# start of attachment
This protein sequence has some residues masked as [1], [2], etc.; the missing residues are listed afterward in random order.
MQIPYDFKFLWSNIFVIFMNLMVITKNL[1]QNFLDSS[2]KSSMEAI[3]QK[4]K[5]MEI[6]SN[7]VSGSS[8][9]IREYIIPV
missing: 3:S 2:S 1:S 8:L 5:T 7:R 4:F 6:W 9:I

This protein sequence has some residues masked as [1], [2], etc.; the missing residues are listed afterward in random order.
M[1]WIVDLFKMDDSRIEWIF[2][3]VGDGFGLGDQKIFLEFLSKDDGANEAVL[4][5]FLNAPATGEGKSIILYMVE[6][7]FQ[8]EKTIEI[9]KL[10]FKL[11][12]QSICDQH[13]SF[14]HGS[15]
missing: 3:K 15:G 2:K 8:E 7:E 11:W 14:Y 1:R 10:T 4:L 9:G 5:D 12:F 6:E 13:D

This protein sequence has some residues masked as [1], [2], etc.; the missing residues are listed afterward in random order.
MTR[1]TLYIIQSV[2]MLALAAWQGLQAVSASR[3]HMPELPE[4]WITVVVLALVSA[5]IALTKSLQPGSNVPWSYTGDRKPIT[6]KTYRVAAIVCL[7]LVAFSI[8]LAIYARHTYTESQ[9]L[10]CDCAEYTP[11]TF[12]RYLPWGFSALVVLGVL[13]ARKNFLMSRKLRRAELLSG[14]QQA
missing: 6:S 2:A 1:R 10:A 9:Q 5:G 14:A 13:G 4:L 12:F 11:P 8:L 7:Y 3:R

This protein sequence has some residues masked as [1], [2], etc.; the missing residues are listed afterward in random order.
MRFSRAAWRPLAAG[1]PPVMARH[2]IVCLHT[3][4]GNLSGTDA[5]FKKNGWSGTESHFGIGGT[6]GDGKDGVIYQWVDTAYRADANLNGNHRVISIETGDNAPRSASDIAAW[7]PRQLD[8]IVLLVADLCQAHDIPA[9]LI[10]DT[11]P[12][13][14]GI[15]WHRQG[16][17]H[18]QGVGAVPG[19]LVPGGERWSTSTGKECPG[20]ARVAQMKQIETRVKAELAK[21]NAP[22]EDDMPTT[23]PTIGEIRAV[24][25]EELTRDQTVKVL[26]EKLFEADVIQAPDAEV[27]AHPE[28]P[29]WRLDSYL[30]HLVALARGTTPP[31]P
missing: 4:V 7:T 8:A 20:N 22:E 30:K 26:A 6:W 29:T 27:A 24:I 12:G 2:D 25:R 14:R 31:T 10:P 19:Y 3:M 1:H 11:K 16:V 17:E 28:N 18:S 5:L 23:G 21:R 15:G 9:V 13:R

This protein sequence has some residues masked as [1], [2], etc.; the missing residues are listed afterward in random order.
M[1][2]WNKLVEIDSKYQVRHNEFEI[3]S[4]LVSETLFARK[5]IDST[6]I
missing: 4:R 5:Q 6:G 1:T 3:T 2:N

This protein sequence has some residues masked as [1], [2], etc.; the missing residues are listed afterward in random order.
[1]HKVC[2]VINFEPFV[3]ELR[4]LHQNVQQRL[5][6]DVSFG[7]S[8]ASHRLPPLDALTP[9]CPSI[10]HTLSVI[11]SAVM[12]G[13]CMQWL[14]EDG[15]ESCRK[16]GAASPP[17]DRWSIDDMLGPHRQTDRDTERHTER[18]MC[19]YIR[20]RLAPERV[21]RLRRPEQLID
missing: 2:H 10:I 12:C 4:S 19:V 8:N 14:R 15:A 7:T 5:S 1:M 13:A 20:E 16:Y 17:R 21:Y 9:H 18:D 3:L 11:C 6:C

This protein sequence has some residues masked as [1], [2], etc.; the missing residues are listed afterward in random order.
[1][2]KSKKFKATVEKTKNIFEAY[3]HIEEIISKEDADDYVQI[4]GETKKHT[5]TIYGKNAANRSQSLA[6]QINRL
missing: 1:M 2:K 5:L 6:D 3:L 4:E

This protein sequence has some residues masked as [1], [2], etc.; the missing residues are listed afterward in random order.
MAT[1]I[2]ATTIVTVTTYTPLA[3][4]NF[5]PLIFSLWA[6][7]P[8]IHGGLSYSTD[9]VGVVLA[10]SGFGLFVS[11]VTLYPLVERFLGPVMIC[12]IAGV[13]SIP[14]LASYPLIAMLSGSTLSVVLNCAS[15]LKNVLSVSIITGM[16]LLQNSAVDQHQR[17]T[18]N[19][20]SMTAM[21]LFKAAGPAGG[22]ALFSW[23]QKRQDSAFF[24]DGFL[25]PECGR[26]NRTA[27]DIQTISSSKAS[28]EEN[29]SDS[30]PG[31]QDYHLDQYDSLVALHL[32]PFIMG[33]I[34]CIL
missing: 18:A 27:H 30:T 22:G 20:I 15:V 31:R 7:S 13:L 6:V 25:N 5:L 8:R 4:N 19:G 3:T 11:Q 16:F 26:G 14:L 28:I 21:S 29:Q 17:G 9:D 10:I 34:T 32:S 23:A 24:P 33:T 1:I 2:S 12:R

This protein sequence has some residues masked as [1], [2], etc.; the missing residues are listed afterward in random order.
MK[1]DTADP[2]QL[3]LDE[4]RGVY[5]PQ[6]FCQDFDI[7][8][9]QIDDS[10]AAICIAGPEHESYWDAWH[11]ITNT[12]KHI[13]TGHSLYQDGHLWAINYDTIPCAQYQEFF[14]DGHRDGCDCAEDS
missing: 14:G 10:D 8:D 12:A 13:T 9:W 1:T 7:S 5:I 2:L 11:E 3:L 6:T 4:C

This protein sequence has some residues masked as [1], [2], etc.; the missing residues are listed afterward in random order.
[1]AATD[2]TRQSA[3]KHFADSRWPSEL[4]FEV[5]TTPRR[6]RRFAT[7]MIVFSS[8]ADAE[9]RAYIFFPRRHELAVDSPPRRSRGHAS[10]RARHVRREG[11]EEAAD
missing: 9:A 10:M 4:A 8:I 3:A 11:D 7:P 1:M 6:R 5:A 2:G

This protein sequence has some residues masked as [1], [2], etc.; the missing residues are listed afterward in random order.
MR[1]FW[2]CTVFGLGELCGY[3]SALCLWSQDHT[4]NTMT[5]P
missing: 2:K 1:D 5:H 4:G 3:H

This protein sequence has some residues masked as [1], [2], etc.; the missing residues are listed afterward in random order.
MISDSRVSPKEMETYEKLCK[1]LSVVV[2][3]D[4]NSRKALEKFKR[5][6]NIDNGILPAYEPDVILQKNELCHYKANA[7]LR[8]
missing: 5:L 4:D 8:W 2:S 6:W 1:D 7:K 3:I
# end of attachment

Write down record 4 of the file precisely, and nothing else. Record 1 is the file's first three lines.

This protein sequence has some residues masked as [1], [2], etc.; the missing residues are listed afterward in random order.
MRFSRAAWRPLAAG[1]PPVMARH[2]IVCLHT[3][4]GNLSGTDA[5]FKKNGWSGTESHFGIGGT[6]GDGKDGVIYQWVDTAYRADANLNGNHRVISIETGDNAPRSASDIAAW[7]PRQLD[8]IVLLVADLCQAHDIPA[9]LI[10]DT[11]P[12][13][14]GI[15]WHRQG[16][17]H[18]QGVGAVPG[19]LVPGGERWSTSTGKECPG[20]ARVAQMKQIETRVKAELAK[21]NAP[22]EDDMPTT[23]PTIGEIRAV[24][25]EELTRDQTVKVL[26]EKLFEADVIQAPDAEV[27]AHPE[28]P[29]WRLDSYL[30]HLVALARGTTPP[31]P
missing: 4:V 7:T 8:A 20:N 22:E 30:K 26:A 6:W 29:T 27:A 24:I 12:G 2:D 25:R 14:R 31:T 10:P 19:Y 3:M 1:H 11:K 16:V 17:E 28:N 18:S 5:L 23:G 21:R 15:G 9:V 13:R